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"Japanese Water-Purification Kit" from Tactical and Technical Trends

The following report on a WWII Japanese water purification kit was originally printed in Tactical and Technical Trends, No. 22, April 8, 1943.

[DISCLAIMER: The following text is taken from the U.S. War Department publication Tactical and Technical Trends. As with all wartime intelligence information, data may be incomplete or inaccurate. No attempt has been made to update or correct the text. Any views or opinions expressed do not necessarily represent those of the website.]


a. Description

The Japanese water-purification kit shown below is intended for use in rendering water found in the field fit for human consumption by chlorinating and destroying harmful bacteria. The kit consists of two vials of "germicide" (the chlorinating agent), one vial of neutralizing agent, a small aluminum spoon, and a metal box with a hinged lid.

The chlorinating agent is composed of a mixture of calcium and sodium hypochlorites; active chlorine content is 7.05 percent. The neutralizing agent, used to destroy the chlorine, is sodium thiosulfate. The vials of germicide contain about 5 grams (0.18 oz) of the agent, while the vial of neutralizing agent contains 5.3 grams (0.19 oz). The cork ends of the vials are dipped in paraffin wax for protection of the contents. The metal box measures 1.75 by 0.6 by 3.4 inches and is fitted with a cardboard liner to protect the glass vials.

[Japanese Water-Purification Kit]

b. Directions for Use

A label pasted to the top of the box gives the following directions for use:

(1) Put one spoonful of the germicide into a flask (about 1 quart) full of water. Insert the cork and shake well for about 5 minutes.

(2) After a further 5 to 10 minutes have elapsed, add one spoonful of the neutralizing agent and shake.

(3) Wipe the spoon thoroughly after using.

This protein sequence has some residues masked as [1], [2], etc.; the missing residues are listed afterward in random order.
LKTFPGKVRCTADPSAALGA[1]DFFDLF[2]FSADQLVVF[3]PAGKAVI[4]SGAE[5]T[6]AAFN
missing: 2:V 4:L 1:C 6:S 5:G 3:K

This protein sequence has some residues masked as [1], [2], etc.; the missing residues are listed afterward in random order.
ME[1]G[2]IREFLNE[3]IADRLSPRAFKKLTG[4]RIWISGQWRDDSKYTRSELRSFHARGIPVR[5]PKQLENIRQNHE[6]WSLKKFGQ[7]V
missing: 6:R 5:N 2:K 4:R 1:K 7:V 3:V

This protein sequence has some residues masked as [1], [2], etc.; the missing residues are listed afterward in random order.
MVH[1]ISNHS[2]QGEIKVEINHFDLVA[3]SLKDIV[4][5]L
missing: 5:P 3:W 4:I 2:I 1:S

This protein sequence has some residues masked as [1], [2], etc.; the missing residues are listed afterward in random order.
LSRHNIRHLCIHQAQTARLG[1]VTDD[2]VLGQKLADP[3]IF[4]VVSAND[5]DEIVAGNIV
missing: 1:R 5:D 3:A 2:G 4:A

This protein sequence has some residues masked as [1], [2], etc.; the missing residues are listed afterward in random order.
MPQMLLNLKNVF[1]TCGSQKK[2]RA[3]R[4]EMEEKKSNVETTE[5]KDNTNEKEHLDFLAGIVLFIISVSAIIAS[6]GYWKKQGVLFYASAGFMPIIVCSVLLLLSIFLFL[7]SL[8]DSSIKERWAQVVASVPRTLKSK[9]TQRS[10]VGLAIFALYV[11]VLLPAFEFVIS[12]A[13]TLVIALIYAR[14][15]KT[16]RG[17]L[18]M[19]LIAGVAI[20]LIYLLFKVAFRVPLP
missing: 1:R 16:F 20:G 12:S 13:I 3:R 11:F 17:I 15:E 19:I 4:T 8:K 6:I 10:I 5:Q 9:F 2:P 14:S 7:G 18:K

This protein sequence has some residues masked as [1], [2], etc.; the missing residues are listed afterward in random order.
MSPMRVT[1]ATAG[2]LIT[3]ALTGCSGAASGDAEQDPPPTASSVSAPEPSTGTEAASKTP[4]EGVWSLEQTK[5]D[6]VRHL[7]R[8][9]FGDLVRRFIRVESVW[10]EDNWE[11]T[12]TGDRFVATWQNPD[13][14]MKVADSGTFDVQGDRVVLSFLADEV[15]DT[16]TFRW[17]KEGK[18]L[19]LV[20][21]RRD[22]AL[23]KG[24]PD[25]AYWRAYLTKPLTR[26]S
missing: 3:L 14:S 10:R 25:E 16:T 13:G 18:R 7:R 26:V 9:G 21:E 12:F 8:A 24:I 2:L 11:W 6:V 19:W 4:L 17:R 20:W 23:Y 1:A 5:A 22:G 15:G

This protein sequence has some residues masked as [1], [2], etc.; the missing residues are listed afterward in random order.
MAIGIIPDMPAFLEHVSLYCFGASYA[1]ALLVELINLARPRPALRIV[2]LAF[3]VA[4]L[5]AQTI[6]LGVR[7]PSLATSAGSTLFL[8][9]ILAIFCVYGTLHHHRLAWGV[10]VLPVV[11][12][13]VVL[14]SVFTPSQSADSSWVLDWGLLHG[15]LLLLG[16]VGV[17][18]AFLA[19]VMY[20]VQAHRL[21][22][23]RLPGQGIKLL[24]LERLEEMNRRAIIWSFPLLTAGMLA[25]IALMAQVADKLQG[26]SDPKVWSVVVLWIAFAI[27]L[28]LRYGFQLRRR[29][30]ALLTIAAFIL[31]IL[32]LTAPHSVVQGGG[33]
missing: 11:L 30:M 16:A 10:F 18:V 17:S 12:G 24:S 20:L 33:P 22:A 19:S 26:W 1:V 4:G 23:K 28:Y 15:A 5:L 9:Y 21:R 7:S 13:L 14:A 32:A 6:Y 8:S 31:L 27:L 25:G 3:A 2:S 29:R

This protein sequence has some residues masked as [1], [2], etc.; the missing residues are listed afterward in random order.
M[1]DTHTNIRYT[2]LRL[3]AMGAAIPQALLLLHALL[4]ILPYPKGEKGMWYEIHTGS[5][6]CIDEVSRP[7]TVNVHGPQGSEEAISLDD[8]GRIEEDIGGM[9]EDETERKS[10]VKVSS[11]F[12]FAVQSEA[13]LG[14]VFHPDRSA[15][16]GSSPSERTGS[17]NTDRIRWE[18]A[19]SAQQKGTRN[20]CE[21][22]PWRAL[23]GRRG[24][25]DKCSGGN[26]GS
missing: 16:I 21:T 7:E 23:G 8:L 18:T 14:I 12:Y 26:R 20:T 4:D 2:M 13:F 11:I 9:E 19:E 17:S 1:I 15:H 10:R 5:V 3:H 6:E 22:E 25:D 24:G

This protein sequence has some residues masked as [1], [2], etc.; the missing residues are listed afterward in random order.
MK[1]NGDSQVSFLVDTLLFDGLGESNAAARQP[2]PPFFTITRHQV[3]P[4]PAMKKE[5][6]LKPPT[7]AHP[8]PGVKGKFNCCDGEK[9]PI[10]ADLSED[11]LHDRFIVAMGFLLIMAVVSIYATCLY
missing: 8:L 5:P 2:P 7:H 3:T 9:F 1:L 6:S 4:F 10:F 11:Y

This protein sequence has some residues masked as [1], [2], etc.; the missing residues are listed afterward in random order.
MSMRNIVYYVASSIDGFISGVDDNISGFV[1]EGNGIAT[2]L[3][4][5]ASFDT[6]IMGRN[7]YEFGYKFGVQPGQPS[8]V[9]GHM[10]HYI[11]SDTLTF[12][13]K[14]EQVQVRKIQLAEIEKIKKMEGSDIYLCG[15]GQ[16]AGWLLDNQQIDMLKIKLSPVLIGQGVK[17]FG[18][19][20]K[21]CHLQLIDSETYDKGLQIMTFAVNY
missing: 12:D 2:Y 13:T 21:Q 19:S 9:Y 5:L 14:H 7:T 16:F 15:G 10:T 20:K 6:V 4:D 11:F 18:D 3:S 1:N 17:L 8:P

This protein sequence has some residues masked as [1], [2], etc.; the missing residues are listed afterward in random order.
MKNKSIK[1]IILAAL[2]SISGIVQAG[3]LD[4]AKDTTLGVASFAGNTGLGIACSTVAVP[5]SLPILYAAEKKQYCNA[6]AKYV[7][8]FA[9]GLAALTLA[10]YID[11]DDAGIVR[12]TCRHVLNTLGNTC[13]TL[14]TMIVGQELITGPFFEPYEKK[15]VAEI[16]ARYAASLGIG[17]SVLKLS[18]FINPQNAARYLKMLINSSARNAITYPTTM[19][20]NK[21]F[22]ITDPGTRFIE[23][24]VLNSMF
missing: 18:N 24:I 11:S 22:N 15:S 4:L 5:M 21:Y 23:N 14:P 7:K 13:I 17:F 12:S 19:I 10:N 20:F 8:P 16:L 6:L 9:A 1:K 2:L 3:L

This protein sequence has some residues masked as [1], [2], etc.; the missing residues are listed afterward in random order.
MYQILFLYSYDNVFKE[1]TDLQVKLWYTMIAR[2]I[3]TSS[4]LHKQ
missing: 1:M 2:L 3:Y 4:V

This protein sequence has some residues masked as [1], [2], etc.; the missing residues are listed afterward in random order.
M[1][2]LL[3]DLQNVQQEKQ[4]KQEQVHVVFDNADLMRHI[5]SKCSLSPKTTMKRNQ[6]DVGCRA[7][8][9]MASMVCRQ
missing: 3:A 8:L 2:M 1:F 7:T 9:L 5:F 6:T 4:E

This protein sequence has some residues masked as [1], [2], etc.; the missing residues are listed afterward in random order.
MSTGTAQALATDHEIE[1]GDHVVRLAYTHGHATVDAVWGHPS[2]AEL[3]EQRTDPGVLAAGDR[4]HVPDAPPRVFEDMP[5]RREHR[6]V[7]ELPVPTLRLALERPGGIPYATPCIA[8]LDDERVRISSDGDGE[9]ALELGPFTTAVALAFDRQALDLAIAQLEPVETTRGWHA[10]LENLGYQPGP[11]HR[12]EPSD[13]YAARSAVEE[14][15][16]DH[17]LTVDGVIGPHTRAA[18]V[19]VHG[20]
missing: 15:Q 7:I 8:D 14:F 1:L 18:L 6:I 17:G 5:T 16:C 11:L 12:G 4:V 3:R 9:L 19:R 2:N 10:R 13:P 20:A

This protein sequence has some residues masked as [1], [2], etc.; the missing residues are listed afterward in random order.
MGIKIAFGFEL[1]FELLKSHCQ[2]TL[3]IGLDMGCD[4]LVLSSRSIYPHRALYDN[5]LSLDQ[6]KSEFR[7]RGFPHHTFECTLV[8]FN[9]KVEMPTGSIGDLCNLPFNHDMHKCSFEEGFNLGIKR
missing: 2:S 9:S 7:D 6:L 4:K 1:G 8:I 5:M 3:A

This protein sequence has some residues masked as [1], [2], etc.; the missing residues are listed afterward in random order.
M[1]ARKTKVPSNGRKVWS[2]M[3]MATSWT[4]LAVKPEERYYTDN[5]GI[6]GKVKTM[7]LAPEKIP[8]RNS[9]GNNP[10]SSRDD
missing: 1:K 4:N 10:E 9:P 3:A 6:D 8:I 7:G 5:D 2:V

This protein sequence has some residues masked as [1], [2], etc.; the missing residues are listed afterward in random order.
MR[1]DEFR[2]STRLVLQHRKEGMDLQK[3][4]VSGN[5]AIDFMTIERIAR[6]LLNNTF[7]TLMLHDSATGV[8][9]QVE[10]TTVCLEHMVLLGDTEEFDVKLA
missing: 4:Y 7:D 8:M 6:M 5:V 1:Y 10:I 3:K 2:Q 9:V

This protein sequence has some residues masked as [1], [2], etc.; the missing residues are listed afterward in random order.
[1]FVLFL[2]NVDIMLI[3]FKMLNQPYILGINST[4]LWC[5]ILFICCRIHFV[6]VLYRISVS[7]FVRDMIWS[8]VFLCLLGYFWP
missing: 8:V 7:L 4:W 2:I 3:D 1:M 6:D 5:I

Comment: The spoon holds from 3 to 4 grains and a single kit can therefore be used from 15 to 20 times.

There has been very little progress in the development of newer methods of individual water purification since the days of World War I. Purification of water by the individual ordinarily consists in using a fixed dose of chlorinating agent for a given volume of water, but a more effective procedure involves hyperchlorination followed by dechlorination. The latter method demands the use of considerable judgment on the part of the individual soldier if proper water disinfection is to be accomplished, since if the dechlorinating agent is added before the chlorine, or too soon after the addition of the chlorine, disinfection of the water will not take place. Because of the variable chlorine demand of natural water supplies encountered in the field, the amount of chlorine that is specified for some water is insufficient for others; therefore, fixed-dose chlorination is not always satisfactory.

Investigations have been conducted during the past 2 years to develop a simple method which will, in one operation, hyperchlorinate the water and dechlorinate it after the proper interval. The solution to this problem should be forthcoming very soon, and should furnish a fool-proof system, and one unlike the cumbersome Japanese-type procedure. In the meantime, the safest and most efficient all-around method of individual water purification now available is being supplied to American troops. Halazone tablets, when employed in accordance with the directions contained on the label of the container, will giver proper water disinfection in practically all instances. In a few circumstances where the chlorine demand of the water is excessively high, there may be insufficient disinfection. However, evidence would indicate that this will occur less frequently and be less hazardous than the possibility of dechlorinating water at the wrong time under the method of chlorination and dechlorination as now practiced by some armies.


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